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SEC should mandate Scope 3 disclosures, says environmental group

By Seth O'Farrell
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Research by non-profit Ceres found that the majority of institutional investors support the disclosure of Scope 3 emissions. (Photo: AZ-BLT/Envato)

The Sierra Club has submitted additional comments stressing the need for supply chain emission disclosures ahead of the US regulator’s climate risk disclosure rule, expected to be released in the coming months.

In a letter to the US Securities and Exchange Commission, environmental campaign group Sierra Club has highlighted academic research conducted by Madison Condon, associate professor at Boston University’s School of Law, as it turned up the volume on its call for Scope 3 emission disclosures.

“Professor Condon makes a compelling case for including a robust Scope 3 disclosure requirement in the climate risk disclosure rule,” the letter read.

One key argument cited in the research is that “because the division between Scopes 1, 2, and 3 follow the arbitrariness of firm boundaries, certain channels of transition risk — and reputational risk — are not eliminated by simply outsourcing a high-risk process to a third party”.

“A blinkered focus on Scopes 1 and 2 misses these exposures,” the research stated. 

Last year, the SEC proposed rule changes that would require companies to report their Scope 1 and 2 emissions in their climate risk disclosures. However, it proposed that Scope 3 emissions would only be mandatory if these were financially “material” to the company or if the company had integrated Scope 3 into its emissions targets.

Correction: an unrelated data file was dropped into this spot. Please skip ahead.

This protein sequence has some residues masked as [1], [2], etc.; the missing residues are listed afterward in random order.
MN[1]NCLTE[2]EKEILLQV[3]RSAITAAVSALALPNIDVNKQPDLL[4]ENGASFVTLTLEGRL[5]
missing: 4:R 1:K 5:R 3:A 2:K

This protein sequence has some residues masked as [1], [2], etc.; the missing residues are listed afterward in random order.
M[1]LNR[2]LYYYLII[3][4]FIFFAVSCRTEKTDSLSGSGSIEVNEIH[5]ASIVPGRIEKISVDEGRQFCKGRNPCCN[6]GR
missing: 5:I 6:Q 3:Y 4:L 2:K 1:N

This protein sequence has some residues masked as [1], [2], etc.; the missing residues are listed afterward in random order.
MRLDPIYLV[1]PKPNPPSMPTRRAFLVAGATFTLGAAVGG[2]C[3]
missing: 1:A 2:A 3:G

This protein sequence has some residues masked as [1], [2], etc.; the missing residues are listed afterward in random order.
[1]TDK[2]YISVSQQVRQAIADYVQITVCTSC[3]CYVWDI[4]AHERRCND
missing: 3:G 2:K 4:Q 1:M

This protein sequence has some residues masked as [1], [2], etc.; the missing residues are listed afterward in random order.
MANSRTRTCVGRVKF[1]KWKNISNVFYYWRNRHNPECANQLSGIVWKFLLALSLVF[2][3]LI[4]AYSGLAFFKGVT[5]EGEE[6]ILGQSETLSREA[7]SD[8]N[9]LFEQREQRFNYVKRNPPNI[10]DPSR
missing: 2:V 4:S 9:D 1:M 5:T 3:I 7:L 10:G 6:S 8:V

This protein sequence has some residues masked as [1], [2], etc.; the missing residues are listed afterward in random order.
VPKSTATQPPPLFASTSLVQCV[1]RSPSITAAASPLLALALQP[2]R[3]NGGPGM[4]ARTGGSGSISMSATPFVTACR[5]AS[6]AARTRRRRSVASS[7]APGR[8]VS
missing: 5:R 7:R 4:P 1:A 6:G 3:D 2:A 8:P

Sierra Club consultant John Kostyack told Sustainable Views that the question of Scope 3 emissions looks to be the “hot debate” over the SEC’s rule.

“There is resistance to Scope 3, and until we see the final rule it could be up in the air for a while,” he said. “Sierra Club members who are investors and would like to see these emissions disclosures … are also concerned about the overall systemic risk of growing emissions.” 

According to analysis by environmental, social and governance research group Ceres, 97 per cent of a selection of more than 300 institutional investors, which collectively own or manage more than $50tn in assets, support the disclosure of Scope 3 emissions.

Concerns if Scope 3 disclosures are excluded

The Sierra Club stressed that multiple use cases for Scope 3 emissions disclosures have emerged and are increasingly relied upon by investors and other market participants. These include performance by executives whose compensation is tied to emissions reductions, and progress on emissions reductions among companies in the portfolios of fund managers with so-called “climate-aligned” offerings. 

The group said: “Investors and academic experts are concerned that outsourcing of Scope 1 emissions will increase if Scope 3 emissions are excluded from a mandatory reporting regime.” 

In its previous letter issued to the SEC, the Sierra Club warned: “If the SEC enacts a less rigorous disclosure regime, it may well stand alone behind the many other jurisdictions that will swiftly codify the global baseline standards issued by the International Sustainability Standards Board. 

“Consequently, the US capital markets will be less fair, and US investors less protected, [because of] the SEC’s failure to modernise with the rest of the world.”

As investors look to harmonisation across climate risk disclosures, there is a stronger case still for the SEC to include Scope 3 emissions.

“If the SEC fails to [make Scope 3 emissions mandatory without exceptions], it will be out of alignment with other regulators and it would be very costly for investors to have a completely different legal framework in the US and elsewhere,” Kostyack said.

A service from the Financial Times